Mr. Mason was of the opinion that the appointment of the Legislature coming from the people would make the representation actual, but if it came from the State Legislatures it will be only virtual.  May 31, 1787
He thought money bills and taxes should originate only in the House of Representatives to prevent Senators, who were not elected directly by the people, from gaining too much power and influence.
. . .the 1st branch [representatives] would be the immediate representatives of the people, the 2d. [senators] would not. Should the latter have the power of giving away the people's money, they might soon forget the source from when they received it. We might soon have an aristocracy.  July 6, 1787
. . .the Senate did not represent the people, but the States in their political character. It was improper therefore that it should tax the people. . .the Senate is not like the [House of Representatives] chosen frequently and obliged to return frequently among the people. They are to be chosen by the [States] for 6 years, will probably settle themselves at the seat of Gov't. will pursue schemes for their own aggrandizement-- will be able by [wearying] out the H. of Reps. and taking advantage of their impatience at the close of a long Session, to extort measures for that purpose.  August 13, 1787
He wanted Congress, rather than the President, to appoint Federal Judges, since the judges had the power to impeach the president.
The mode of appointing the Judges may depend in some degree on the mode of trying impeachments of the Executive. If the Judges were to form a tribunal for that purpose, they surely ought not to be appointed by the Executive.  July 18, 1787
He thought Congress should have the power to declare war and to regulate the national militia.
Mr. Mason was [against] giving the power of war to the Executive, because [it was] not safely to be trusted with it; or to the Senate, because [it was] not so constructed as to be entitled to it. August 17, 1787
Mr. Mason introduced the subject of regulating the militia. He thought such a power necessary to be given to the [General] Government. August 18, 1787
Mason was also very concerned about protecting the government from corruption and rule by a few select interests. He argued against a single executive, instead supporting power vested in three persons, one from each section of the country.
Mr. Mason was of opinion that it would be so dangerous for the Executive in a single Person to negative [veto] a Law that the People will not accept of it. June 4, 1787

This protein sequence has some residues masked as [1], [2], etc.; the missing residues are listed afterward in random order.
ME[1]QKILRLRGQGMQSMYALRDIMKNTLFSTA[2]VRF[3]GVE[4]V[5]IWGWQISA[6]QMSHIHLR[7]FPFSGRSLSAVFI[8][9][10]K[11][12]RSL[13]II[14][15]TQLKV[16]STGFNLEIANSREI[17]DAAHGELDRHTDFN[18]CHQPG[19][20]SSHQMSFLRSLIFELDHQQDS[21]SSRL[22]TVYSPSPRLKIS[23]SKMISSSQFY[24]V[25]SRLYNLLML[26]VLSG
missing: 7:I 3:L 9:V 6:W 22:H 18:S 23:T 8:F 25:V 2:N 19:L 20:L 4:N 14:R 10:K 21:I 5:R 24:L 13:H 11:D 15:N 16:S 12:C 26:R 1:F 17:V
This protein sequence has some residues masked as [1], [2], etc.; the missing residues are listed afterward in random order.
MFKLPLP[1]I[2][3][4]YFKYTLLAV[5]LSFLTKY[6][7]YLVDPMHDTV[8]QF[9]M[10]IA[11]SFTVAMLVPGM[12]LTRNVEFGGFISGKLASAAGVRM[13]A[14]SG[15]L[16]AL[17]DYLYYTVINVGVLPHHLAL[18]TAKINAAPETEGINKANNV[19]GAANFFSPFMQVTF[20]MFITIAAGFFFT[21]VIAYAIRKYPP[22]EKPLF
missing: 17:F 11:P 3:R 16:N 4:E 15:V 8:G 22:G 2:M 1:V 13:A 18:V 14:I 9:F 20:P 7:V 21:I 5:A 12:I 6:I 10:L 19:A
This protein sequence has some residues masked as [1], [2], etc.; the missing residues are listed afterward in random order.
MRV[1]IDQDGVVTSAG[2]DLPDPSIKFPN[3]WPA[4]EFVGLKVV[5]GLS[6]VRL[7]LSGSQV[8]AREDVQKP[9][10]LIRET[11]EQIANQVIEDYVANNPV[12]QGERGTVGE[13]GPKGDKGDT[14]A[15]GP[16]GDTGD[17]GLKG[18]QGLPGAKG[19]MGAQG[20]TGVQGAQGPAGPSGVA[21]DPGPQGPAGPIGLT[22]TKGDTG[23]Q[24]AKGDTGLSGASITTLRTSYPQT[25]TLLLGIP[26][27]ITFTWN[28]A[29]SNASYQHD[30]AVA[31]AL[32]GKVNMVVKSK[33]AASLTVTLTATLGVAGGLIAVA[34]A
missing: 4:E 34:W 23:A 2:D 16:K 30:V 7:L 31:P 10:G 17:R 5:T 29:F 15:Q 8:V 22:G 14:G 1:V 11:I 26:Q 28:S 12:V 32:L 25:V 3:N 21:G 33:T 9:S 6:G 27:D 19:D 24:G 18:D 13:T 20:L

The other delegates rejected this idea, so Mason acquiesced to power vested in a single executive. But he then motioned for an executive council chosen from various sections of the country, a motion that was also rejected.
"That it be an instruction to the Committee of the States to prepare a clause or clauses for establishing an Executive Council, as a Council of State, for the President of the U. States, to consist of six members, two of which [are to be chosen] from the Eastern, two from the middle, and two from the Southern States, with a Rotation and duration of office similar to those of the Senate; such Council to be appointed by the Legislature or by the Senate." September 7, 1787
To further ensure that the executive did not become too powerful, Mason also supported limiting the President's tenure to one term.
He considered an Executive during good behavior as a softer name only for an Executive for life. And that the next would be an easy step to hereditary Monarchy. July 17, 1787
He conceived at the same time that a second election ought to be absolutely prohibited. Having for his primary object, for the pole-star of his political conduct, the preservation of the rights of the people, he held it as an essential point, as the very palladium of Civil liberty, that the great officers of State, particularly the Executive should at fixed periods return to that mass from which they were at first taken, in order that they may feel & respect those rights & interests . . . July 26, 1787
Furthermore, he supported the impeachment power as a check on the President.
No point is of more importance than that the right of impeachment should be continued. Shall any man be above Justice? Above all shall that man be above it, who can commit the most extensive injustice? July 20, 1787